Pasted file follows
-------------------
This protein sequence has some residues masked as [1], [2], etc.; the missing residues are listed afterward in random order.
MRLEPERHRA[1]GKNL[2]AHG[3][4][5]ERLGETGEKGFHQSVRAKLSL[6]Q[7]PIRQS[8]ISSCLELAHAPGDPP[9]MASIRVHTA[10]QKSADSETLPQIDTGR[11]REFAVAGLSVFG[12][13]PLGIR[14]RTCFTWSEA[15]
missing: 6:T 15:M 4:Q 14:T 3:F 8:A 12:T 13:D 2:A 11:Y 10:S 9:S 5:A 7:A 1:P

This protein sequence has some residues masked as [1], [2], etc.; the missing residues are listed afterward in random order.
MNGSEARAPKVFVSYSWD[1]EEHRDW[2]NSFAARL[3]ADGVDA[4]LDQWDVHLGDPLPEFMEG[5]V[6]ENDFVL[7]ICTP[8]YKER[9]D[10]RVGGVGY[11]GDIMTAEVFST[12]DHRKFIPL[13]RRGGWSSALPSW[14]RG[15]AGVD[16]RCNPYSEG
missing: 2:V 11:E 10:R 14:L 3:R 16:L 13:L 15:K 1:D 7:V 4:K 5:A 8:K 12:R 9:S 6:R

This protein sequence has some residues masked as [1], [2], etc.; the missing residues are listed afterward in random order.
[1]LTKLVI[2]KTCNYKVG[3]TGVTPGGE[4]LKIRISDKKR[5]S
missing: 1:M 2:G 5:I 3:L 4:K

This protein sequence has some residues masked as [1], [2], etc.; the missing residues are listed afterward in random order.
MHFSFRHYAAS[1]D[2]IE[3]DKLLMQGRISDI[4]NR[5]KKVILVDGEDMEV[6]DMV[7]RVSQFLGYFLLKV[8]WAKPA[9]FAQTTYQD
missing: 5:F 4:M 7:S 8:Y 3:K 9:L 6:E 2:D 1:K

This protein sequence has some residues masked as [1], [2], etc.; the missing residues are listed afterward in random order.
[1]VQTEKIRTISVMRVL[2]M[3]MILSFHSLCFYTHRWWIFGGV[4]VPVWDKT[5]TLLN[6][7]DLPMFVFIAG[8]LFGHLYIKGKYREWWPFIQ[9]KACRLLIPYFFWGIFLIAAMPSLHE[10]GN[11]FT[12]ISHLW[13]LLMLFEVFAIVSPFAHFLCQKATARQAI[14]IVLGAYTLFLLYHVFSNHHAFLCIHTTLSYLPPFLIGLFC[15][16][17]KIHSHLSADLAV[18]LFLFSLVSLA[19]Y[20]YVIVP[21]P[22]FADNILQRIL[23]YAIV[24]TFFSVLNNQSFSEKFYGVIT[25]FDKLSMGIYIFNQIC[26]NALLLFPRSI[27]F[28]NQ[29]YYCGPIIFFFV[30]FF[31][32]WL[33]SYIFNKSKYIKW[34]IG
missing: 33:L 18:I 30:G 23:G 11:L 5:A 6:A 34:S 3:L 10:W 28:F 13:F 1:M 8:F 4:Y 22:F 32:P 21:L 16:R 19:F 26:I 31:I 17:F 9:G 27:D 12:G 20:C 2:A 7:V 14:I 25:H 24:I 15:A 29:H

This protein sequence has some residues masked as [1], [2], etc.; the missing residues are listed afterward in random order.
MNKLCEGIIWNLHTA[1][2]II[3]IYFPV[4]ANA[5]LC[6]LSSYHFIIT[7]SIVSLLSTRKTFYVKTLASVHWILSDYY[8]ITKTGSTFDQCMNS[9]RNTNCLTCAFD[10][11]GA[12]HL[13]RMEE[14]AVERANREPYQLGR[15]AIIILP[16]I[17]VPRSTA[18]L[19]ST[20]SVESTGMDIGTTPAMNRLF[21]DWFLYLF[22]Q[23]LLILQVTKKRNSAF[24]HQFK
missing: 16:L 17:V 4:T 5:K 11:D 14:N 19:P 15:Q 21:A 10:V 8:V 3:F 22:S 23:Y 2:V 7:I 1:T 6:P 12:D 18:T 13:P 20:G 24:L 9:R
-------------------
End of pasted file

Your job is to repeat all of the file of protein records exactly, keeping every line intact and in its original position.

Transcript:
This protein sequence has some residues masked as [1], [2], etc.; the missing residues are listed afterward in random order.
MRLEPERHRA[1]GKNL[2]AHG[3][4][5]ERLGETGEKGFHQSVRAKLSL[6]Q[7]PIRQS[8]ISSCLELAHAPGDPP[9]MASIRVHTA[10]QKSADSETLPQIDTGR[11]REFAVAGLSVFG[12][13]PLGIR[14]RTCFTWSEA[15]
missing: 6:T 15:M 4:Q 14:T 3:F 8:A 12:T 13:D 2:A 11:Y 10:S 9:S 5:A 7:A 1:P

This protein sequence has some residues masked as [1], [2], etc.; the missing residues are listed afterward in random order.
MNGSEARAPKVFVSYSWD[1]EEHRDW[2]NSFAARL[3]ADGVDA[4]LDQWDVHLGDPLPEFMEG[5]V[6]ENDFVL[7]ICTP[8]YKER[9]D[10]RVGGVGY[11]GDIMTAEVFST[12]DHRKFIPL[13]RRGGWSSALPSW[14]RG[15]AGVD[16]RCNPYSEG
missing: 2:V 11:E 10:R 14:L 3:R 16:L 13:L 15:K 1:D 7:V 4:K 5:A 8:K 12:R 9:S 6:R

This protein sequence has some residues masked as [1], [2], etc.; the missing residues are listed afterward in random order.
[1]LTKLVI[2]KTCNYKVG[3]TGVTPGGE[4]LKIRISDKKR[5]S
missing: 1:M 2:G 5:I 3:L 4:K

This protein sequence has some residues masked as [1], [2], etc.; the missing residues are listed afterward in random order.
MHFSFRHYAAS[1]D[2]IE[3]DKLLMQGRISDI[4]NR[5]KKVILVDGEDMEV[6]DMV[7]RVSQFLGYFLLKV[8]WAKPA[9]FAQTTYQD
missing: 5:F 4:M 7:S 8:Y 3:K 9:L 6:E 2:D 1:K

This protein sequence has some residues masked as [1], [2], etc.; the missing residues are listed afterward in random order.
[1]VQTEKIRTISVMRVL[2]M[3]MILSFHSLCFYTHRWWIFGGV[4]VPVWDKT[5]TLLN[6][7]DLPMFVFIAG[8]LFGHLYIKGKYREWWPFIQ[9]KACRLLIPYFFWGIFLIAAMPSLHE[10]GN[11]FT[12]ISHLW[13]LLMLFEVFAIVSPFAHFLCQKATARQAI[14]IVLGAYTLFLLYHVFSNHHAFLCIHTTLSYLPPFLIGLFC[15][16][17]KIHSHLSADLAV[18]LFLFSLVSLA[19]Y[20]YVIVP[21]P[22]FADNILQRIL[23]YAIV[24]TFFSVLNNQSFSEKFYGVIT[25]FDKLSMGIYIFNQIC[26]NALLLFPRSI[27]F[28]NQ[29]YYCGPIIFFFV[30]FF[31][32]WL[33]SYIFNKSKYIKW[34]IG
missing: 33:L 18:I 30:G 23:G 11:L 5:A 6:A 34:S 3:L 10:W 28:F 13:F 1:M 8:F 4:Y 22:F 32:P 21:L 16:R 19:F 26:I 31:I 17:F 9:G 27:D 12:G 20:C 2:A 7:V 14:I 25:H 24:I 15:A 29:H

This protein sequence has some residues masked as [1], [2], etc.; the missing residues are listed afterward in random order.
MNKLCEGIIWNLHTA[1][2]II[3]IYFPV[4]ANA[5]LC[6]LSSYHFIIT[7]SIVSLLSTRKTFYVKTLASVHWILSDYY[8]ITKTGSTFDQCMNS[9]RNTNCLTCAFD[10][11]GA[12]HL[13]RMEE[14]AVERANREPYQLGR[15]AIIILP[16]I[17]VPRSTA[18]L[19]ST[20]SVESTGMDIGTTPAMNRLF[21]DWFLYLF[22]Q[23]LLILQVTKKRNSAF[24]HQFK
missing: 16:L 17:V 4:T 5:K 11:D 14:N 19:P 15:Q 21:A 10:V 8:V 3:F 22:S 23:Y 2:V 7:I 1:T 6:P 12:D 18:T 13:P 20:G 24:L 9:R